Operator Theory is a study of "infinite dimensional" matrices. It has applications across many areas of mathematics, as well as Physics and Engineering. Multivariable operator theory is an n-body operator theory, which studies interactions and joint behavior of several operators. It is an interplay of Algebra, Analysis, Geometry and Topology. One good frame work of multivariable operator theory is holomorphic function space in several variables, for instance the multivariable Bergman spaces and the Hardy spaces. Professor Rongwei Yang has active research projects in this area.

Vertex Algebras 

Vertex (operator) algebras are new algebraic structures playing important role in conformal field theory and other areas of mathematics and physics. The notion of vertex algebra was introduced by R. Borcherds in mid-80s, and was later used by I. Frenkel, J. Lepowsky and A. Meurman for construction of the largest sporadic finite simple group, the Monster. Most recently, vertex algebras have proven useful in Beilinson-Drinfeld's geometric version of the Langlands correspondence. There are also applications of vertex algebras in topology. Professor Antun Milas is interested in algebraic aspects of two-dimensional conformal field theory, through studies of various (categories of) representations of vertex algebras and their generalizations. He is also interested in related combinatorial and number theoretic issues.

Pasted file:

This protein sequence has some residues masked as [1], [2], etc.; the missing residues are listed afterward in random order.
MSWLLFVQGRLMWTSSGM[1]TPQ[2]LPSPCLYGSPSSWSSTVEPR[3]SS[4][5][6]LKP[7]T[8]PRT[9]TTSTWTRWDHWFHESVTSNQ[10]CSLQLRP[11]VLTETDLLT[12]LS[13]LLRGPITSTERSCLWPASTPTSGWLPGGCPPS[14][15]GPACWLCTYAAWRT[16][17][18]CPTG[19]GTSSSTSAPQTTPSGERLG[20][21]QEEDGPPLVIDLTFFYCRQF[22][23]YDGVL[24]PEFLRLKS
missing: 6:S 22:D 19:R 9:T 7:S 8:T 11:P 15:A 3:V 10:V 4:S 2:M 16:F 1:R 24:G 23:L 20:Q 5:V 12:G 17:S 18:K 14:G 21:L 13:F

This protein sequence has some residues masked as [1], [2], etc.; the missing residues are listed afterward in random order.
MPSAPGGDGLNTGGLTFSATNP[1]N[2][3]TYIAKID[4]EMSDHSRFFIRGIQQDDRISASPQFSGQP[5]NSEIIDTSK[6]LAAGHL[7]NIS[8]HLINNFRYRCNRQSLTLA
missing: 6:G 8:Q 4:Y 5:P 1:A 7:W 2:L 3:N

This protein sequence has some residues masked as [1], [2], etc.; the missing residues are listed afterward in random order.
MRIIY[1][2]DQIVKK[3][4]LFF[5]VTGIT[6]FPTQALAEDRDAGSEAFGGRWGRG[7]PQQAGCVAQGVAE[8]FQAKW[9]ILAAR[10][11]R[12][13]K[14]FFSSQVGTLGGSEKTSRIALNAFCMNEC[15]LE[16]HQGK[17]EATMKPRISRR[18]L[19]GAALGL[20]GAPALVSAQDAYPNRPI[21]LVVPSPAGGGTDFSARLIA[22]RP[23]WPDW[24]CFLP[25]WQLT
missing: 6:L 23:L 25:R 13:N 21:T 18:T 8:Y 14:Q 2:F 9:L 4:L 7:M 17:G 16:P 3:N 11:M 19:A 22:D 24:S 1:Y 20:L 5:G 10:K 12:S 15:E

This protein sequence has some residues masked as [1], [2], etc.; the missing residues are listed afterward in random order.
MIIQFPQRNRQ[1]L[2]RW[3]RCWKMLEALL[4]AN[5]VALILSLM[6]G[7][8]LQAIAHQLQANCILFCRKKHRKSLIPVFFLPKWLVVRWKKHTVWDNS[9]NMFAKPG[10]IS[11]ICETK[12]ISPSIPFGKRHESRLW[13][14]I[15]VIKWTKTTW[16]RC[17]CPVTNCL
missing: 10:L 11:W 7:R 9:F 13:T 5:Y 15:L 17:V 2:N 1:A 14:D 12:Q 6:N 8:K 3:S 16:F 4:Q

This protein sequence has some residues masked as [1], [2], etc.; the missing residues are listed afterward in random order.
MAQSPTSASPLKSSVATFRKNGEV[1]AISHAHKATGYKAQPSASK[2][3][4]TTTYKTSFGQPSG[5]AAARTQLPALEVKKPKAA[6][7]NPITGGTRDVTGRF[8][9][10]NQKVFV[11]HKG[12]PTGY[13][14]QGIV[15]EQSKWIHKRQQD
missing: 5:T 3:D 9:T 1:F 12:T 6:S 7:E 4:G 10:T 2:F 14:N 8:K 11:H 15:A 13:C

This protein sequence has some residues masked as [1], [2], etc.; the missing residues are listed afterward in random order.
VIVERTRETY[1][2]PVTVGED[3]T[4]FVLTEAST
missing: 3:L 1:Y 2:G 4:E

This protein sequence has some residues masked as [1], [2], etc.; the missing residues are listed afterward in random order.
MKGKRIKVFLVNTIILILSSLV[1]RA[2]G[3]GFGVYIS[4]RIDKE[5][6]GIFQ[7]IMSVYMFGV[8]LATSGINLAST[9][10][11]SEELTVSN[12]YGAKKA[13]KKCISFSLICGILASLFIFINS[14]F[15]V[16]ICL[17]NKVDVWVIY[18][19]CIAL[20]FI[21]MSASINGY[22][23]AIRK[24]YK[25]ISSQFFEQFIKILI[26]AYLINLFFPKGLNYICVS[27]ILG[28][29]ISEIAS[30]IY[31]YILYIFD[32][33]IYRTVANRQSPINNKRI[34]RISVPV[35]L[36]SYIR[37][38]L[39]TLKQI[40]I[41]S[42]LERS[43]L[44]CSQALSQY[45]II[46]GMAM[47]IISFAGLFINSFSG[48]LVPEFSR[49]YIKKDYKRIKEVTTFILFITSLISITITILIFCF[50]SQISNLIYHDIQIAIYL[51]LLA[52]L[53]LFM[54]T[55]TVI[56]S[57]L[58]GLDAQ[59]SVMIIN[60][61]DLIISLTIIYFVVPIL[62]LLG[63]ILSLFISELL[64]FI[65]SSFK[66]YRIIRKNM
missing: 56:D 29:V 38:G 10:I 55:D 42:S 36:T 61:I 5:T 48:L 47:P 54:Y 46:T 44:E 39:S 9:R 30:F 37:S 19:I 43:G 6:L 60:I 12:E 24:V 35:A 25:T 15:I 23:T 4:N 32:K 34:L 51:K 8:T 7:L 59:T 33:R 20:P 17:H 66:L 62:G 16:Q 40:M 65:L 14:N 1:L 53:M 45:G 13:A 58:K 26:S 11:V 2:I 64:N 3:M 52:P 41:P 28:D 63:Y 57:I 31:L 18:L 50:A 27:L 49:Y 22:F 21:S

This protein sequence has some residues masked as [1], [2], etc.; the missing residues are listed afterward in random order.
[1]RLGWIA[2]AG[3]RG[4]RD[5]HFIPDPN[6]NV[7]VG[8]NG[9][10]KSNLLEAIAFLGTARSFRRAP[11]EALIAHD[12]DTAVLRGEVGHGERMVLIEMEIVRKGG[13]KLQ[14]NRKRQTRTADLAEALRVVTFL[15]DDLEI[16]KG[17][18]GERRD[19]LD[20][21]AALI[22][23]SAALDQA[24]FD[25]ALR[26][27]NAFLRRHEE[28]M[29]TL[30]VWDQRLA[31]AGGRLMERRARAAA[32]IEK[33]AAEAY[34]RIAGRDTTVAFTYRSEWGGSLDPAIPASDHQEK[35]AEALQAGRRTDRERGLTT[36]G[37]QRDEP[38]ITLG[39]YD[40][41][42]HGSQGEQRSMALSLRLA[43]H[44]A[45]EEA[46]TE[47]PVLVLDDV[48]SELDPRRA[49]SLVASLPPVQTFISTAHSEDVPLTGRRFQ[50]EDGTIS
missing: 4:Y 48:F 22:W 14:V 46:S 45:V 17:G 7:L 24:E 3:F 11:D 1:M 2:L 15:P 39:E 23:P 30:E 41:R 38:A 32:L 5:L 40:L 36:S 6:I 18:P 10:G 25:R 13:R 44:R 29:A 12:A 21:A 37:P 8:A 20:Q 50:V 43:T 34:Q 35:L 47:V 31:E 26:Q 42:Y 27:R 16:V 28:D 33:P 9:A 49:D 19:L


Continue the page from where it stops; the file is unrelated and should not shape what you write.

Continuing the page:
Computational Mathematics 

Professor Charles A. Micchelli.

Algebraic Combinatorics and Its Applications